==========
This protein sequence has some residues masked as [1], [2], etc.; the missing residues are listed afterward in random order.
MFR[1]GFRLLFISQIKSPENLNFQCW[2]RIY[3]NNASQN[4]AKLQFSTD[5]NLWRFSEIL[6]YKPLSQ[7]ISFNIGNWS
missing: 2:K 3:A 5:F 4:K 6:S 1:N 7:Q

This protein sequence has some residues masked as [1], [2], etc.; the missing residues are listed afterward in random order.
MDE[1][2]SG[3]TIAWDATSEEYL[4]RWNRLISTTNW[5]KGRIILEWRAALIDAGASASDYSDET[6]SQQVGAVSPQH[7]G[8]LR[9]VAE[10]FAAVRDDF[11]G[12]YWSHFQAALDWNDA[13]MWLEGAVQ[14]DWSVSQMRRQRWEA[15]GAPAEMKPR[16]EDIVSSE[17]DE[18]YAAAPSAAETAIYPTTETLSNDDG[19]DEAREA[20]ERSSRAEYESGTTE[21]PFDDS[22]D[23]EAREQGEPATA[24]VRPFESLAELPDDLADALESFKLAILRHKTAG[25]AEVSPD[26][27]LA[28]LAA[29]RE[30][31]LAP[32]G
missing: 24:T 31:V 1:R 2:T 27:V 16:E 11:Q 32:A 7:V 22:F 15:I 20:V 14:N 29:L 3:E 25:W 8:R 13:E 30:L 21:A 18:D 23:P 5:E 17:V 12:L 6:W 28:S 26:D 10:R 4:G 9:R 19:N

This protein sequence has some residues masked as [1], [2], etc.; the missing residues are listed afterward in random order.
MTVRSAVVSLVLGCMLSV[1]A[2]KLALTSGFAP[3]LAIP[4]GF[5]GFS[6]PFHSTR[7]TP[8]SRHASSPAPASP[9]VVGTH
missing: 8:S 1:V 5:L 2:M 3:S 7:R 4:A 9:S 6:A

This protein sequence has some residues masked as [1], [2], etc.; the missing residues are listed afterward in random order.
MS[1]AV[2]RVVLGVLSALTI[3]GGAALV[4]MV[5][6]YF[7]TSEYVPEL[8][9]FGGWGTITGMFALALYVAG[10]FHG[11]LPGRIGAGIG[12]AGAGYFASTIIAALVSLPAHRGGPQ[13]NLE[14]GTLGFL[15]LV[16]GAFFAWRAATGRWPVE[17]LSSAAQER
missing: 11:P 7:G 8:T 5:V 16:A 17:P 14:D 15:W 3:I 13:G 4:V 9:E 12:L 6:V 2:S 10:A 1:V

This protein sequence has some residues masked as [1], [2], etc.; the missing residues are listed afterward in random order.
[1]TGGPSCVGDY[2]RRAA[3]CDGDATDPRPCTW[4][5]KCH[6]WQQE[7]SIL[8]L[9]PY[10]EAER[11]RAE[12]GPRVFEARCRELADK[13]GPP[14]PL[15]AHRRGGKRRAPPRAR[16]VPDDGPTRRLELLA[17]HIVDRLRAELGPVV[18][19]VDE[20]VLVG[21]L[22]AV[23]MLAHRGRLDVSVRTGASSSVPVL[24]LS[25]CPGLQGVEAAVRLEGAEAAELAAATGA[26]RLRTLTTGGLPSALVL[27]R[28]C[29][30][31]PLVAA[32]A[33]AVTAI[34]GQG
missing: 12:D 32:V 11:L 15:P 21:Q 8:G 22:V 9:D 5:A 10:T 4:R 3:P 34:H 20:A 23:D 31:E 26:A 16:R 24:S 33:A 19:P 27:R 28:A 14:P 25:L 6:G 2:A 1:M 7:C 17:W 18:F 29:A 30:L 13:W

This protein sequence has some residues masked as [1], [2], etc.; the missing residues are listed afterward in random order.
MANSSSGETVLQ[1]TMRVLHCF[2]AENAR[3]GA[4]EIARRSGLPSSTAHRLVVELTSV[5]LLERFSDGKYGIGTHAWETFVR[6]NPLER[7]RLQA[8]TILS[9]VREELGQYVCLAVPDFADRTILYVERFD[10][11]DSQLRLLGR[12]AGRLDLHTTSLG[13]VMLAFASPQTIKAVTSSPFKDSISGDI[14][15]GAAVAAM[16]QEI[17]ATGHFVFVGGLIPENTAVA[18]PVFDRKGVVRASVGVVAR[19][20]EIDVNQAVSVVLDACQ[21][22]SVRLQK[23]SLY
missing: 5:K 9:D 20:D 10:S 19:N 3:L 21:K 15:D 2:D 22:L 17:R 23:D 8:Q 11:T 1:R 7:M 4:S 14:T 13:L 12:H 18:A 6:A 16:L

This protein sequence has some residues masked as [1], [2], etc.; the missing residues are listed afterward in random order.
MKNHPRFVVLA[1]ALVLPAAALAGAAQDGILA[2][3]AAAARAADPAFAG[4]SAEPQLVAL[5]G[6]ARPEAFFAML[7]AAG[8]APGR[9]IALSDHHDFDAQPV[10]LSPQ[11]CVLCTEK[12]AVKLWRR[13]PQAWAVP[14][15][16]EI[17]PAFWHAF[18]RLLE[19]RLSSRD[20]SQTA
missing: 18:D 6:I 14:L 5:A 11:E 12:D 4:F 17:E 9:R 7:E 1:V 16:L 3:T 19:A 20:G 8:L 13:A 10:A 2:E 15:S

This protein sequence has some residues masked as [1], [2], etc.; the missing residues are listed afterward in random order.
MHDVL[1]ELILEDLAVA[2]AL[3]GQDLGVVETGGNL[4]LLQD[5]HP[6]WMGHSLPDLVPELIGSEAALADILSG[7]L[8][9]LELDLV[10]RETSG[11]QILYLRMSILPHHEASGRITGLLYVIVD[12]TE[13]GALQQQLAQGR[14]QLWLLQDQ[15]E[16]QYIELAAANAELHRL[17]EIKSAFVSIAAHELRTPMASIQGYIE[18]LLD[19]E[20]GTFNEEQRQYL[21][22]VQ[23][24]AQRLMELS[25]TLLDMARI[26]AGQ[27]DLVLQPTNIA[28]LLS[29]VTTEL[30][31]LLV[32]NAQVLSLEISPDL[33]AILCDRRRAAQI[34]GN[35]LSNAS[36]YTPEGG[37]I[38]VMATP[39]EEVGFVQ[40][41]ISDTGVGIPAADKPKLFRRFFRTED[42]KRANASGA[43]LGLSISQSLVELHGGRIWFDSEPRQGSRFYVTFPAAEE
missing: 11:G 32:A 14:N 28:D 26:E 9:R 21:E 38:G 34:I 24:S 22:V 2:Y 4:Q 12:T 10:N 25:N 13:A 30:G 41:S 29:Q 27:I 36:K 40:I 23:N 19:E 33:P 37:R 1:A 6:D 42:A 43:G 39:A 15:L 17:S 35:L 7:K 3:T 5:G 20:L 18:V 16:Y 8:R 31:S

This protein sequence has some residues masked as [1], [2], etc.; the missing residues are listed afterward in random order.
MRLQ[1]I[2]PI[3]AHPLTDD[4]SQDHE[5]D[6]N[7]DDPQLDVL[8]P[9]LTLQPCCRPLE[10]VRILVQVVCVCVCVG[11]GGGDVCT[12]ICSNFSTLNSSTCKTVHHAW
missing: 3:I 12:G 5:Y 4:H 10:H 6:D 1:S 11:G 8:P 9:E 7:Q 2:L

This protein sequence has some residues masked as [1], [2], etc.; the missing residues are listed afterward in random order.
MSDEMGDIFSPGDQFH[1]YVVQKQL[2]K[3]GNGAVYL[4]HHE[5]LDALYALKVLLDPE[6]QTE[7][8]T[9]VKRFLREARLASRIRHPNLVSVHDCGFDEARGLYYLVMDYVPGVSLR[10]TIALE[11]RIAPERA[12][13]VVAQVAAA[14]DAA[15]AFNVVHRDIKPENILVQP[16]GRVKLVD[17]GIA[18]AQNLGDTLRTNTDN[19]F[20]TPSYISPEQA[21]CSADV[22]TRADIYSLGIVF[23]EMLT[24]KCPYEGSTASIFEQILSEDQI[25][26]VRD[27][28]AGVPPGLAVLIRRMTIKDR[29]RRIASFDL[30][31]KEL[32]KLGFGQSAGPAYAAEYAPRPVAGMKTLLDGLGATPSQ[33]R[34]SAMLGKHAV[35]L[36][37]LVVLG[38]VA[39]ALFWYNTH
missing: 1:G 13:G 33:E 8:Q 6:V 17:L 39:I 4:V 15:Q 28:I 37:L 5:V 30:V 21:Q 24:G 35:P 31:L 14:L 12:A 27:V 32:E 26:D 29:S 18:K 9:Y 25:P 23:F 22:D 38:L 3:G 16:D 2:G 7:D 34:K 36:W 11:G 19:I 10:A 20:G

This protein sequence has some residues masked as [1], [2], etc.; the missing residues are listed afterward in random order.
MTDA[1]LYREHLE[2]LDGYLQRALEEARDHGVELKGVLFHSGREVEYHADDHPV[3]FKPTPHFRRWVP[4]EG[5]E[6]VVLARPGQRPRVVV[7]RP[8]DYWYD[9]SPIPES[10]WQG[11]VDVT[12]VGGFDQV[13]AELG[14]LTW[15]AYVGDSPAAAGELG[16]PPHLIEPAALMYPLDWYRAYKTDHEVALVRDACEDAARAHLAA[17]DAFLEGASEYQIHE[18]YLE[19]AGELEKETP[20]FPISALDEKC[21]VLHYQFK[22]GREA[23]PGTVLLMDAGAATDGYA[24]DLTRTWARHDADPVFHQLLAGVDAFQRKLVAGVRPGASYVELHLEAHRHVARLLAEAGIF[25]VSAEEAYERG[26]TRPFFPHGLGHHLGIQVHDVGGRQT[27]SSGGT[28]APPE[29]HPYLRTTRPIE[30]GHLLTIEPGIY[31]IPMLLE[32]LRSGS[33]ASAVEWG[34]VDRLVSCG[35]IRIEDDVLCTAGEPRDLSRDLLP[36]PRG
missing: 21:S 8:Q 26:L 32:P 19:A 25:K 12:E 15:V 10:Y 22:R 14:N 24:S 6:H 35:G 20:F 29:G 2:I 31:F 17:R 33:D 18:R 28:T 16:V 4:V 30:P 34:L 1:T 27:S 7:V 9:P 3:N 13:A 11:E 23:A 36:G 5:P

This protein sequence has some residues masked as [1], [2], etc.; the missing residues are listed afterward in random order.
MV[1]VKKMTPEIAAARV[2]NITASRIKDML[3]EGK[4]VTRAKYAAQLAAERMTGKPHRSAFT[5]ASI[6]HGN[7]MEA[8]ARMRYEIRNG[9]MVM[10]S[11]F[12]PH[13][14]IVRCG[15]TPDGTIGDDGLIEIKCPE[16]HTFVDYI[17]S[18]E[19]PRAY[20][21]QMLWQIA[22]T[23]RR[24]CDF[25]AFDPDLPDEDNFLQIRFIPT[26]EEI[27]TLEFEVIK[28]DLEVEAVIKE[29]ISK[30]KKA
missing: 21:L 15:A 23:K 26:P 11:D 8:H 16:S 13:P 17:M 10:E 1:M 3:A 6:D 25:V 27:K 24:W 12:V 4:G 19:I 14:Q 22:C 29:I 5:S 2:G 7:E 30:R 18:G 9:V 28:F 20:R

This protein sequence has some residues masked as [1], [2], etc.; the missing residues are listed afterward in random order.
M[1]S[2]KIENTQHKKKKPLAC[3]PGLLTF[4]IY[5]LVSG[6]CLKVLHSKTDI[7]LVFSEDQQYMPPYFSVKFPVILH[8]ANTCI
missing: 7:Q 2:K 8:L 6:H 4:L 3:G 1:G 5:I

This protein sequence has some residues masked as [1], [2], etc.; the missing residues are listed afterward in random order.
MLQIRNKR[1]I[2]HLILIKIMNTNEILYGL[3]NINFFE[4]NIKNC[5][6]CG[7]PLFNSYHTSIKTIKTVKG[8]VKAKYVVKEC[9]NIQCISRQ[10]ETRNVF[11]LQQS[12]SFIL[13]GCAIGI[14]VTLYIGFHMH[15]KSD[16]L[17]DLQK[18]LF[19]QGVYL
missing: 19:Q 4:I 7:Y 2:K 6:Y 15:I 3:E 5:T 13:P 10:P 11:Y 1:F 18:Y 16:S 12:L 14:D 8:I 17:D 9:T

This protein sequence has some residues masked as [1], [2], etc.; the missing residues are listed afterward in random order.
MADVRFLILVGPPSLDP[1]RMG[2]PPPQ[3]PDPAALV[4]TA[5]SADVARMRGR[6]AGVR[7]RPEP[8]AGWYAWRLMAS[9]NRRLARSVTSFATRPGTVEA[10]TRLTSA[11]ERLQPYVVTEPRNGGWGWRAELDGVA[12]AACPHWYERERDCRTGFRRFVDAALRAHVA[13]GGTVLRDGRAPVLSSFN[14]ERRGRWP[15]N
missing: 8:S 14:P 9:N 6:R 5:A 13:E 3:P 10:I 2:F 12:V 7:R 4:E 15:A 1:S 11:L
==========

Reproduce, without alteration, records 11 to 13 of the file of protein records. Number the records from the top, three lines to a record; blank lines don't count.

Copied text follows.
This protein sequence has some residues masked as [1], [2], etc.; the missing residues are listed afterward in random order.
MTDA[1]LYREHLE[2]LDGYLQRALEEARDHGVELKGVLFHSGREVEYHADDHPV[3]FKPTPHFRRWVP[4]EG[5]E[6]VVLARPGQRPRVVV[7]RP[8]DYWYD[9]SPIPES[10]WQG[11]VDVT[12]VGGFDQV[13]AELG[14]LTW[15]AYVGDSPAAAGELG[16]PPHLIEPAALMYPLDWYRAYKTDHEVALVRDACEDAARAHLAA[17]DAFLEGASEYQIHE[18]YLE[19]AGELEKETP[20]FPISALDEKC[21]VLHYQFK[22]GREA[23]PGTVLLMDAGAATDGYA[24]DLTRTWARHDADPVFHQLLAGVDAFQRKLVAGVRPGASYVELHLEAHRHVARLLAEAGIF[25]VSAEEAYERG[26]TRPFFPHGLGHHLGIQVHDVGGRQT[27]SSGGT[28]APPE[29]HPYLRTTRPIE[30]GHLLTIEPGIY[31]IPMLLE[32]LRSGS[33]ASAVEWG[34]VDRLVSCG[35]IRIEDDVLCTAGEPRDLSRDLLP[36]PRG
missing: 21:S 8:Q 26:L 32:P 19:A 25:K 12:E 15:V 10:Y 22:R 14:N 24:S 6:H 35:G 20:F 29:G 2:I 31:F 17:R 33:D 18:R 28:T 16:V 4:V 30:P 34:L 1:T 27:S 7:V 9:P 3:N 13:A 11:E 23:A 36:G 5:P

This protein sequence has some residues masked as [1], [2], etc.; the missing residues are listed afterward in random order.
MV[1]VKKMTPEIAAARV[2]NITASRIKDML[3]EGK[4]VTRAKYAAQLAAERMTGKPHRSAFT[5]ASI[6]HGN[7]MEA[8]ARMRYEIRNG[9]MVM[10]S[11]F[12]PH[13][14]IVRCG[15]TPDGTIGDDGLIEIKCPE[16]HTFVDYI[17]S[18]E[19]PRAY[20][21]QMLWQIA[22]T[23]RR[24]CDF[25]AFDPDLPDEDNFLQIRFIPT[26]EEI[27]TLEFEVIK[28]DLEVEAVIKE[29]ISK[30]KKA
missing: 21:L 15:A 23:K 26:P 11:D 8:H 16:S 13:P 17:M 10:E 1:M 3:A 6:D 25:V 27:K 24:W 12:V 4:G 19:I 14:Q 22:C 29:I 5:S 2:G 7:E 30:R 18:G 9:V 28:F 20:R

This protein sequence has some residues masked as [1], [2], etc.; the missing residues are listed afterward in random order.
M[1]S[2]KIENTQHKKKKPLAC[3]PGLLTF[4]IY[5]LVSG[6]CLKVLHSKTDI[7]LVFSEDQQYMPPYFSVKFPVILH[8]ANTCI
missing: 7:Q 2:K 8:L 6:H 4:L 3:G 1:G 5:I